Leeds & West Yorkshire

Work Foundation MS report findings backed by Leeds man

Matthew Collins
Image caption Mr Collins wants to work until retirement

A Leeds man with multiple sclerosis (MS) has backed a report that supporting employees with the condition could cut a £66m welfare bill.

Town planning consultant Matthew Collins said: "I have the condition but I don't want to let it rule my life."

The Work Foundation report says support for workers with MS means those who wish to work should be able to.

The report claims such support means government savings and improved quality of life for sufferers and their carers.

Mr Collins, 41, was diagnosed with MS in 2010 and has been working at Turley Associates in Leeds for more than four years.

He said: "Everyone's MS is different, my set of symptoms are about mobility and my ability to work."

Since his diagnosis his employers have made adjustments at work and among his team of 12 colleagues to help him continue working.

'Highly unpredictable'

These changes include a designated parking space and being able to work from home one day a week.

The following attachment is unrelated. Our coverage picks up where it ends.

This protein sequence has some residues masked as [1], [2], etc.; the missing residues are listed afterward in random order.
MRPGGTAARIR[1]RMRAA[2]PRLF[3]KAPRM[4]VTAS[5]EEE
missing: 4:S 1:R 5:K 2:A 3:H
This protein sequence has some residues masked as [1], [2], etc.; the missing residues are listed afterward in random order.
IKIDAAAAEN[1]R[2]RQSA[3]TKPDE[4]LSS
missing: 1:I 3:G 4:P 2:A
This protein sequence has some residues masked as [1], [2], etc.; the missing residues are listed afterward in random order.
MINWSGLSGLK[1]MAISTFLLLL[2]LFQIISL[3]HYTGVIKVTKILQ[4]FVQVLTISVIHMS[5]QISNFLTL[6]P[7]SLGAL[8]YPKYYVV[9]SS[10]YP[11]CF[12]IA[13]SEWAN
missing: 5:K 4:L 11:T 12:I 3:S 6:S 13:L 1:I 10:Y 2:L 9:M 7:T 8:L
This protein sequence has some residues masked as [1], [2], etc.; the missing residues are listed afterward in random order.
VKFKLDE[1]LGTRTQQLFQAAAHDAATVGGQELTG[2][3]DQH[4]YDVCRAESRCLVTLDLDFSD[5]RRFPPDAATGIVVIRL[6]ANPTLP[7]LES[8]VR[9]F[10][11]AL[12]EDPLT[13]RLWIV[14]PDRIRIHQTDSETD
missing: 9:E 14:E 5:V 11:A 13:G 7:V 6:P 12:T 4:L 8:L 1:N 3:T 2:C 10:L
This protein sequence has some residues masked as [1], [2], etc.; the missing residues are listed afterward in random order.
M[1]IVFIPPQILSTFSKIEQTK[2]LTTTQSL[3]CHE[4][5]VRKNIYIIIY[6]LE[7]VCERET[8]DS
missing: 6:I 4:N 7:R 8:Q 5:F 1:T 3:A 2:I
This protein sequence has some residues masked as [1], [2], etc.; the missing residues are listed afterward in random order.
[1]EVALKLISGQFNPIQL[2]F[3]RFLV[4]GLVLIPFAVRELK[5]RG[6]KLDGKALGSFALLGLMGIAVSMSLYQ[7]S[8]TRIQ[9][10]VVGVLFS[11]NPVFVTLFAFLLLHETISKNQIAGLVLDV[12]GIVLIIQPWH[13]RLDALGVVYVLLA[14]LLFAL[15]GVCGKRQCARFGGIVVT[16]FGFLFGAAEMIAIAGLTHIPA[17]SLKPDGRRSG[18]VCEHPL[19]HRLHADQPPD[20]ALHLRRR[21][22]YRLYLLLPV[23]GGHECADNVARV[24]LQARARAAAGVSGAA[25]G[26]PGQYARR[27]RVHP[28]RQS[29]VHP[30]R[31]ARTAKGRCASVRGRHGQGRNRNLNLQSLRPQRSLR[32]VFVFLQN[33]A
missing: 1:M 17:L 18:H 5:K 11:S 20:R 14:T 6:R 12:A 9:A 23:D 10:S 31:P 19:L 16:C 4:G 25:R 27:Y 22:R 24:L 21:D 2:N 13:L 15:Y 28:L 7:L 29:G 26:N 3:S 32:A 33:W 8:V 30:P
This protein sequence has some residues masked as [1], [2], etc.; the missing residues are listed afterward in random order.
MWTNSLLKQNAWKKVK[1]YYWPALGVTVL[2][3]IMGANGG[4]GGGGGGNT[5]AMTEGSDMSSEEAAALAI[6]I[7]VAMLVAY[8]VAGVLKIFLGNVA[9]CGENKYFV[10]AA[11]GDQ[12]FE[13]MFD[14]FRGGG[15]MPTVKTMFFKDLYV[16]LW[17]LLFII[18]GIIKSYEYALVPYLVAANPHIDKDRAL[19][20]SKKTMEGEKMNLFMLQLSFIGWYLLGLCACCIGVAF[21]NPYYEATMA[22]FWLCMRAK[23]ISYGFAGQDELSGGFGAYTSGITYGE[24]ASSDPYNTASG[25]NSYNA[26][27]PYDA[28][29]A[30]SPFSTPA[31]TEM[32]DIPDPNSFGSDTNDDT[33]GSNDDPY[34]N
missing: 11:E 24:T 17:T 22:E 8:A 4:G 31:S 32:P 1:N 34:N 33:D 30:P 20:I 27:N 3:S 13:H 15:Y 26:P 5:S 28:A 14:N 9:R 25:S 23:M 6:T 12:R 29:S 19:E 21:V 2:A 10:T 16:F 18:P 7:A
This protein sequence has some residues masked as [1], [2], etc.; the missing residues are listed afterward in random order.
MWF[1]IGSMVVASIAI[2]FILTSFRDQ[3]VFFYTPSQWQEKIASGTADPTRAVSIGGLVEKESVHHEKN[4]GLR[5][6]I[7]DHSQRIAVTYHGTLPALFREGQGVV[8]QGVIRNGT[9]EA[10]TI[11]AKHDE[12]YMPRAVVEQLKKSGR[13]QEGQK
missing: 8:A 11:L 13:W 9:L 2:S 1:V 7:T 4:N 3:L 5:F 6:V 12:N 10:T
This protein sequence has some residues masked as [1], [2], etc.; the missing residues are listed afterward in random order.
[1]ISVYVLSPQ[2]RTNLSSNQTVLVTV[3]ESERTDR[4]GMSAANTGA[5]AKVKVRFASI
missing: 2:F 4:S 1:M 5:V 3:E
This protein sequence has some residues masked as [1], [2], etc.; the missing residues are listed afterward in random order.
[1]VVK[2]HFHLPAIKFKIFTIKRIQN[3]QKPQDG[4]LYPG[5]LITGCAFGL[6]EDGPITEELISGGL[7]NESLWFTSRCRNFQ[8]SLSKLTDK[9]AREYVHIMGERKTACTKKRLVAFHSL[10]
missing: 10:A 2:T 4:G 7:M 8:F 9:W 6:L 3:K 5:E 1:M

"Working from home helps to manage my energy levels and has proven to be very helpful," he said.

"Without the company's support it would be a lot harder to work.

"MS is highly unpredictable but I am planning to work as long as I can. I am planning to work through to retirement."

Bob May, Mr Collins' line manager, admitted: "Good quality, experienced staff are difficult to come by so it isn't entirely altruistic, it's good business sense.

"To become a chartered town planner takes four years of study and a further two years of training.

"That's a big investment by the state and not to recognise that is rather shortsighted."

The Work Foundation is an independent authority on work and its future, it aims to improve the quality of working life.

In 2010 Lancaster University formed an alliance with the Work Foundation.

The report claims that the working lives of up to 100,000 people in the UK are affected by by multiple sclerosis.

It states that the working time of people with the condition is reduced by an average of 18 years.

According to the report the sum of £66m represents the average annual Employment Support Allowance bill due to lost working years.

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